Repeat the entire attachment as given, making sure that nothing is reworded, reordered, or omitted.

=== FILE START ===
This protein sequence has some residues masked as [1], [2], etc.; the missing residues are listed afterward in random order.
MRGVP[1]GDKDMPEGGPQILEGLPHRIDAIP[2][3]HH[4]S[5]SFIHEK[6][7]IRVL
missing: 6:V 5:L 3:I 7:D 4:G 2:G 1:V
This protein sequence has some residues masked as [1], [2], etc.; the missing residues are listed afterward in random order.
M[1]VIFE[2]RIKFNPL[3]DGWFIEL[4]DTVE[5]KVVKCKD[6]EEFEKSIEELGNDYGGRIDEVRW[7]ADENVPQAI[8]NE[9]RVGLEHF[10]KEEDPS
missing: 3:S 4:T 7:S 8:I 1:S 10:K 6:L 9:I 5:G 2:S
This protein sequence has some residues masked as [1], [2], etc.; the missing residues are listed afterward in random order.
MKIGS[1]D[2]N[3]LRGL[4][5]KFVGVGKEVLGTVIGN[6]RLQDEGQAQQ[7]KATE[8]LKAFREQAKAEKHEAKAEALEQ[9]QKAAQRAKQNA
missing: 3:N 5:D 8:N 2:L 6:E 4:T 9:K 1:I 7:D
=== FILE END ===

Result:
This protein sequence has some residues masked as [1], [2], etc.; the missing residues are listed afterward in random order.
MRGVP[1]GDKDMPEGGPQILEGLPHRIDAIP[2][3]HH[4]S[5]SFIHEK[6][7]IRVL
missing: 6:V 5:L 3:I 7:D 4:G 2:G 1:V
This protein sequence has some residues masked as [1], [2], etc.; the missing residues are listed afterward in random order.
M[1]VIFE[2]RIKFNPL[3]DGWFIEL[4]DTVE[5]KVVKCKD[6]EEFEKSIEELGNDYGGRIDEVRW[7]ADENVPQAI[8]NE[9]RVGLEHF[10]KEEDPS
missing: 3:S 4:T 7:S 8:I 1:S 10:K 6:L 9:I 5:G 2:S
This protein sequence has some residues masked as [1], [2], etc.; the missing residues are listed afterward in random order.
MKIGS[1]D[2]N[3]LRGL[4][5]KFVGVGKEVLGTVIGN[6]RLQDEGQAQQ[7]KATE[8]LKAFREQAKAEKHEAKAEALEQ[9]QKAAQRAKQNA
missing: 3:N 5:D 8:N 2:L 6:E 4:T 9:K 1:I 7:D